Maternal feeding beliefs and practices have been associated with weight gain in infants and young children. Less work examines feeding beliefs prenatally or the feeding beliefs of other non-maternal caregivers (NMCs) who play important roles in infant feeding. This study validates a scale, the Infant Feeding Beliefs Questionnaire (IFBQ), to assess feeding beliefs during pregnancy among African-American women and other caregivers and tests whether the resulting belief constructs (laissez-faire, restrictive, responsive, pressuring and indulgent) are associated with maternal and NMC characteristics.Data come from 429 pregnant women and 374 NMCs including fathers, grandmothers and other family and friends enrolled in the baseline 28-week gestation visit of the Mothers and Others Study, a family-based, randomized control trial to support healthy infant feeding and prevent obesity. Confirmatory factor analysis (CFA) was used to test the fit of four a priori feeding constructs. Models were modified iteratively in mothers and then separately tested in the NMCs sample. Construct scores were created by averaging the remaining items and scale reliability was assessed. External validity was tested using bivariate and multivariable regression models.We validated five feeding belief constructs, measured through 8 sub-constructs. Reliability coefficients ranged from 0.58 for laissez faire to 0.76 for pressuring. Goodness of fit indices for CFA models indicated good fit with CFIs from 0.97 to 0.99 and RMSEA from 0.00 to 0.06. Construct scores differed significantly by depressive symptoms, obesity, education, income, and previous children in mothers and NMCs.The IFBQ may be used among mothers and NMCs to assess feeding beliefs beginning in the prenatal period, providing a tool to assess the longitudinal development of feeding beliefs and to highlight avenues for intervention on feeding practices during a critical period for behavior change.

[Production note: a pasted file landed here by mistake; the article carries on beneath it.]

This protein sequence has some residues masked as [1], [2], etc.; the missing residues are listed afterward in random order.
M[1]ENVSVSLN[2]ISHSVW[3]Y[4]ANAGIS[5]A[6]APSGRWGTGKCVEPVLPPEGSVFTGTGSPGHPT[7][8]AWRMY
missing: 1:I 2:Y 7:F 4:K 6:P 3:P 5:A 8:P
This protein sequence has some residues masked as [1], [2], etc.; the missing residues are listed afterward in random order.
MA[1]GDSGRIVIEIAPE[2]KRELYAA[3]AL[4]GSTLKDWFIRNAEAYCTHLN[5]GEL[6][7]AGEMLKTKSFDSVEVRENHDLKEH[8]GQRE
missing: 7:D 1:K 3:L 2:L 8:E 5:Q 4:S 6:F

Appetite – Elsevier
Published: Oct 1, 2019
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